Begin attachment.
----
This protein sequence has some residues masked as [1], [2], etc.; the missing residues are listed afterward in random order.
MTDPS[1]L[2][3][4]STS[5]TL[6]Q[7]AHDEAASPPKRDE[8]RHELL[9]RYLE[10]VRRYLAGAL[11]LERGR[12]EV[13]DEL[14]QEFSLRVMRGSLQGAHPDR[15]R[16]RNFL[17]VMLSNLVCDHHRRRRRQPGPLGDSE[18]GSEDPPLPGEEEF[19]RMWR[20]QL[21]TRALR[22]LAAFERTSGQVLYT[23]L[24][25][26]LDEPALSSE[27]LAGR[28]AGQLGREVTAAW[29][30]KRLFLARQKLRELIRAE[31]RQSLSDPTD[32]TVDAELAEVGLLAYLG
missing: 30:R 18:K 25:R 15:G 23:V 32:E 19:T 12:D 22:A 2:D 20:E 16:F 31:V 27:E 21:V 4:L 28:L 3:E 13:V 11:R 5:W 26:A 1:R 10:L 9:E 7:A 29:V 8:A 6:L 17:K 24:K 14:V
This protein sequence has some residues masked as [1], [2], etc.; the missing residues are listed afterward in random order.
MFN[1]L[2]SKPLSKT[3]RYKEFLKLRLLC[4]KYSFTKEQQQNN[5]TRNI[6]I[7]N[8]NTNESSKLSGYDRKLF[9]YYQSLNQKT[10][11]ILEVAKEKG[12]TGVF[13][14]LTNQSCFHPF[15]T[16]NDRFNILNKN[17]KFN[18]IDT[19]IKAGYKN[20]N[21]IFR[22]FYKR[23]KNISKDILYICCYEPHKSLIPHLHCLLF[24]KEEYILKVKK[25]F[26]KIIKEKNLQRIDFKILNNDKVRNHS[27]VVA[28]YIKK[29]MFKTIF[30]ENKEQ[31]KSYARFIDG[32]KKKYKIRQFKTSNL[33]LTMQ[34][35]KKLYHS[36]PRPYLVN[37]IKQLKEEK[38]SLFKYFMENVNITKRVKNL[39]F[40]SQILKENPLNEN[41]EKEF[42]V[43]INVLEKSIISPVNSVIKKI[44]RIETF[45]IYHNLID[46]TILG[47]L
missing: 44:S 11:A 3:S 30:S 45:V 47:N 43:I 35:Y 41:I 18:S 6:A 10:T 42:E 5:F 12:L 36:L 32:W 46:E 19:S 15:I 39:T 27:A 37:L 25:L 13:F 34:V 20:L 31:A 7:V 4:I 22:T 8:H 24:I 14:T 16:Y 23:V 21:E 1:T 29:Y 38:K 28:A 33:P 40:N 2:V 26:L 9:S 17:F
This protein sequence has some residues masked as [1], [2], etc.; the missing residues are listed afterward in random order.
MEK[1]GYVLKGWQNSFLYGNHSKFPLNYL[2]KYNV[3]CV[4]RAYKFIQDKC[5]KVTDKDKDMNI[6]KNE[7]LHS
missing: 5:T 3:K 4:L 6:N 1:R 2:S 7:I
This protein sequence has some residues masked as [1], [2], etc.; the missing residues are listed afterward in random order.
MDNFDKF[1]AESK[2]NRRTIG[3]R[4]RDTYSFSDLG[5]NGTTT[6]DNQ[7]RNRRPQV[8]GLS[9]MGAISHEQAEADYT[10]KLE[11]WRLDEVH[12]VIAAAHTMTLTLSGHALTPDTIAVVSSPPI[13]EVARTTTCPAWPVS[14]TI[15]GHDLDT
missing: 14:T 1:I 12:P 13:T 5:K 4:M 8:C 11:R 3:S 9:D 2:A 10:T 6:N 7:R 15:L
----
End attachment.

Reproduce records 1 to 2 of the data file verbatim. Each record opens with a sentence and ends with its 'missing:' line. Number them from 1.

This protein sequence has some residues masked as [1], [2], etc.; the missing residues are listed afterward in random order.
MTDPS[1]L[2][3][4]STS[5]TL[6]Q[7]AHDEAASPPKRDE[8]RHELL[9]RYLE[10]VRRYLAGAL[11]LERGR[12]EV[13]DEL[14]QEFSLRVMRGSLQGAHPDR[15]R[16]RNFL[17]VMLSNLVCDHHRRRRRQPGPLGDSE[18]GSEDPPLPGEEEF[19]RMWR[20]QL[21]TRALR[22]LAAFERTSGQVLYT[23]L[24][25][26]LDEPALSSE[27]LAGR[28]AGQLGREVTAAW[29][30]KRLFLARQKLRELIRAE[31]RQSLSDPTD[32]TVDAELAEVGLLAYLG
missing: 30:R 18:K 25:R 15:G 23:V 32:E 19:T 12:D 22:A 2:D 20:E 16:F 31:V 27:E 21:V 4:L 28:L 3:E 13:V 11:R 5:W 26:A 1:R 10:L 9:E 7:A 29:V 8:A 6:L 17:K 24:K 14:V
This protein sequence has some residues masked as [1], [2], etc.; the missing residues are listed afterward in random order.
MFN[1]L[2]SKPLSKT[3]RYKEFLKLRLLC[4]KYSFTKEQQQNN[5]TRNI[6]I[7]N[8]NTNESSKLSGYDRKLF[9]YYQSLNQKT[10][11]ILEVAKEKG[12]TGVF[13][14]LTNQSCFHPF[15]T[16]NDRFNILNKN[17]KFN[18]IDT[19]IKAGYKN[20]N[21]IFR[22]FYKR[23]KNISKDILYICCYEPHKSLIPHLHCLLF[24]KEEYILKVKK[25]F[26]KIIKEKNLQRIDFKILNNDKVRNHS[27]VVA[28]YIKK[29]MFKTIF[30]ENKEQ[31]KSYARFIDG[32]KKKYKIRQFKTSNL[33]LTMQ[34][35]KKLYHS[36]PRPYLVN[37]IKQLKEEK[38]SLFKYFMENVNITKRVKNL[39]F[40]SQILKENPLNEN[41]EKEF[42]V[43]INVLEKSIISPVNSVIKKI[44]RIETF[45]IYHNLID[46]TILG[47]L
missing: 44:S 11:A 3:S 30:S 45:V 47:N 43:I 35:Y 41:I 18:S 6:A 10:T 42:E 5:F 12:L 36:L 32:W 46:E 19:S 15:I 39:T 27:A 37:L 25:L 13:F 34:V 20:L 31:A 7:V 4:I 22:T 8:H 24:I 14:T 16:Y 23:V 21:E 1:T 29:Y 38:K 28:A 33:P 40:N 2:V 26:L 9:S 17:F